Hartlepool forge will be remembered in new exhibition

Albert Roxborough looking at the Head Wrightsons exhibition.
Albert Roxborough looking at the Head Wrightsons exhibition.

Memories of a forge which gave jobs to hundreds of Hartlepool people for more than 75 years will be revived thanks to a new exhibition.

Jim Matthews and Albert Roxborough have put together a display of photographs, forgings and other memorabilia.

It marks 76 years of the time when a forge provided work for people in Brenda Road in the town.

The plant went under different guises down the years from Head Wrightson to Davy Forge, and Clydesdale to Caparo.

At its height, it is thought to have employed up to 612 people in its heyday, which was thought to have been in the 1950s and 1960s.

But the plant finally closed in October last year with immediate effect and 79 people were told they were losing their jobs.

Now, photographs, certificates and forgings from the plant will go on show in an exhibition at the Central Library, in York Road, Hartlepool.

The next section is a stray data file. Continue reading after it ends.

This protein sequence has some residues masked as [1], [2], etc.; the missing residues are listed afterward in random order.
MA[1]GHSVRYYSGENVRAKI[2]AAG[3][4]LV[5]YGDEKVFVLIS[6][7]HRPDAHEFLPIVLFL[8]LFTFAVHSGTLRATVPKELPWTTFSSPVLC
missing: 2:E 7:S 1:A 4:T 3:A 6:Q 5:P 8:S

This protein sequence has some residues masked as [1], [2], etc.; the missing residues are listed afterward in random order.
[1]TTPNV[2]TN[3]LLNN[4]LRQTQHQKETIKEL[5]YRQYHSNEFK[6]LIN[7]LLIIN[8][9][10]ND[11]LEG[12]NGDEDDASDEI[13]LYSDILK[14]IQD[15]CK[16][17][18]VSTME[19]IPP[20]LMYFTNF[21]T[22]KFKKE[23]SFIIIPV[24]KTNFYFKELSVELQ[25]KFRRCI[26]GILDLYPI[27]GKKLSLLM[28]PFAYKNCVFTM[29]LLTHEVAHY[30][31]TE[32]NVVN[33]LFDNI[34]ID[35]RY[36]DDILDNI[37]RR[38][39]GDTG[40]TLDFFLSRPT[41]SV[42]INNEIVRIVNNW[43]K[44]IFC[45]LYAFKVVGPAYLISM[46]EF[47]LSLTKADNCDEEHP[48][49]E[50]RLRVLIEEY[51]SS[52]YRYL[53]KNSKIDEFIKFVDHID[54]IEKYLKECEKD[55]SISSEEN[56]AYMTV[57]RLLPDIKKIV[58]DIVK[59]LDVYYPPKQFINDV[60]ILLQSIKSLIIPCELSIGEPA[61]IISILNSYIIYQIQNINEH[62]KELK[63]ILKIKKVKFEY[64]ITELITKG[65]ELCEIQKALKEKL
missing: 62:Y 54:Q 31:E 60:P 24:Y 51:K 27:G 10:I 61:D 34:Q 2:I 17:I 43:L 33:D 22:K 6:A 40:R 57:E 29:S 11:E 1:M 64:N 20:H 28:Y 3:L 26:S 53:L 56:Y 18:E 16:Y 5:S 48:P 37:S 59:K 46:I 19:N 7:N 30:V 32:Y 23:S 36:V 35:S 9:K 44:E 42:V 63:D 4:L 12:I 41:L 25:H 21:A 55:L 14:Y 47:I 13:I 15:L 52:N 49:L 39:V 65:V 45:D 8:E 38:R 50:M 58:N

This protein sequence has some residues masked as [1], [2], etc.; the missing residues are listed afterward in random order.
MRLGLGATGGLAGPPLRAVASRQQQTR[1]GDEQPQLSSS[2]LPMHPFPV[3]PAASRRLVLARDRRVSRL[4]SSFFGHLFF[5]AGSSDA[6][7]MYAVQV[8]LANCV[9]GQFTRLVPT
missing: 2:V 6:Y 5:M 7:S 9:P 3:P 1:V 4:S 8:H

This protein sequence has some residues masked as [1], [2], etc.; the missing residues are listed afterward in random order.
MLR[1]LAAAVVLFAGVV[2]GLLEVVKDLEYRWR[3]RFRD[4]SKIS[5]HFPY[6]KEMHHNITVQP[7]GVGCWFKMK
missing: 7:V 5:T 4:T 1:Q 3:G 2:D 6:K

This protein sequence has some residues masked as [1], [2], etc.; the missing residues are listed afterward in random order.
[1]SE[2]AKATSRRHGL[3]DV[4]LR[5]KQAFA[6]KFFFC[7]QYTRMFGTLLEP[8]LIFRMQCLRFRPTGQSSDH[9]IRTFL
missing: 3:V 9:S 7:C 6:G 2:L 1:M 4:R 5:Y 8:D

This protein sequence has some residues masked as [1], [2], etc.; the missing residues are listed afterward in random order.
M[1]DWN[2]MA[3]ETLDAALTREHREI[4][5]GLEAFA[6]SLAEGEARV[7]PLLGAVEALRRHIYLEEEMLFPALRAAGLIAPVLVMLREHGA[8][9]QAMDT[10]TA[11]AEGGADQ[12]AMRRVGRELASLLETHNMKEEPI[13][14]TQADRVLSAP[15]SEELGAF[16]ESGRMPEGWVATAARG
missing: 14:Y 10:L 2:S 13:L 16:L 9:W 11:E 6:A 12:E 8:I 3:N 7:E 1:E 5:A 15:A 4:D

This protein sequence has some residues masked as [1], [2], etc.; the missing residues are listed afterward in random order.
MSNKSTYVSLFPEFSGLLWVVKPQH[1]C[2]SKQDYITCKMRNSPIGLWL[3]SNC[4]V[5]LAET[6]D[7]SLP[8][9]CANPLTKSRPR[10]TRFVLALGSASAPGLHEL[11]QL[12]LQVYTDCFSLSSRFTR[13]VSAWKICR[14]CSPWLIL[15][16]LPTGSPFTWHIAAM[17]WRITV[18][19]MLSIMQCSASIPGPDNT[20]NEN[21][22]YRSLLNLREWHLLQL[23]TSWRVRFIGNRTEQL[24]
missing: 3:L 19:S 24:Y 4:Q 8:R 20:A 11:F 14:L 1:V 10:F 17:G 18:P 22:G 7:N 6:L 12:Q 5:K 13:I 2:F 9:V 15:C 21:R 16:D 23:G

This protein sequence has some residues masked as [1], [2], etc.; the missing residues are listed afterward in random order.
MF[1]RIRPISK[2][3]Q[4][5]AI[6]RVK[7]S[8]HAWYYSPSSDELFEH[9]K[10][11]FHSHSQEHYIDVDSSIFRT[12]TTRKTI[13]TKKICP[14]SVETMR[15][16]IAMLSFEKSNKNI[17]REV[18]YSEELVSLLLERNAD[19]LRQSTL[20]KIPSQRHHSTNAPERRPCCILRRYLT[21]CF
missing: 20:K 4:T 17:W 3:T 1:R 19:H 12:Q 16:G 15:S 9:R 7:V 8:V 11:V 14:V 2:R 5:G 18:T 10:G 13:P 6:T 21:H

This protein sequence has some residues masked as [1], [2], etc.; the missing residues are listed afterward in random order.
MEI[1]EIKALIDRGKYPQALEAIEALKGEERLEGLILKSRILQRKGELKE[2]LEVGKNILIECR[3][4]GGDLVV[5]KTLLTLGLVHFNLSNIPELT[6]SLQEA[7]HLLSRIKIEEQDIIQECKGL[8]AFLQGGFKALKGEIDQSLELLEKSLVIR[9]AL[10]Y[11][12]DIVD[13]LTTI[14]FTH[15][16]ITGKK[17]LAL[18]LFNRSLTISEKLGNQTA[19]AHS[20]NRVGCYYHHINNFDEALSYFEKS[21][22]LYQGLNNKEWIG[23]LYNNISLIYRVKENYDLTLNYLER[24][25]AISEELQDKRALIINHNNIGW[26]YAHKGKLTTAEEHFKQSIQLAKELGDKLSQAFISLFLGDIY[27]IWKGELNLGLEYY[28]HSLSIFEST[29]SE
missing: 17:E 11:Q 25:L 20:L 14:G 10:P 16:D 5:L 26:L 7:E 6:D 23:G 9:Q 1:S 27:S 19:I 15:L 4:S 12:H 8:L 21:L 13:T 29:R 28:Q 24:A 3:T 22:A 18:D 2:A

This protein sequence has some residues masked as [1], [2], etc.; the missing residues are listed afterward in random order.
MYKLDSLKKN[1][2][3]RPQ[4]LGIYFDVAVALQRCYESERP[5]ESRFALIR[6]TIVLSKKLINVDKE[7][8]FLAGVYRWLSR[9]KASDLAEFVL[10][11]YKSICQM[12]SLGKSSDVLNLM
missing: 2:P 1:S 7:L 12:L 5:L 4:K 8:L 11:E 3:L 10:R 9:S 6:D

It will run until May and the library is open from 10am to 6pm, from Monday to Friday, and 10am to 2pm on a Saturday. Jim Matthews worked there as a quality manager and is now one of the people behind the exhibition along with Albert.

He said: “It is designed to be a remembrance of the times when Head Wrightson was a great company in Hartlepool, which is now gone.

“I was there for 30 years.”

Organisers are hoping lots of former workers and their families will come along to the launch of the exhibition this Wednesday from 2.30pm at the library.

They say they hope the launch will “act as a reunion”.

Jim said the plant is thought to have opened in 1939 and, under its various guises, was operated by Head Wrightson in the 1970s, before becoming Davy Forge, which it remained as until 1989.

He said it was later run by the Caparo group and became Clydesdale Forge before finally having the Caparo name until its closure last year.

Jim added: “We think there were 612 people working there at its peak, probably in the 50s or 60s.”

He said the exhibition was “a series of photographs in timeline order, a few forgings, and some memorabilia of the 50th anniversary in 1989.”

l For more details, contact (01429) 242909 or email infodesk@hartlepool.gov.uk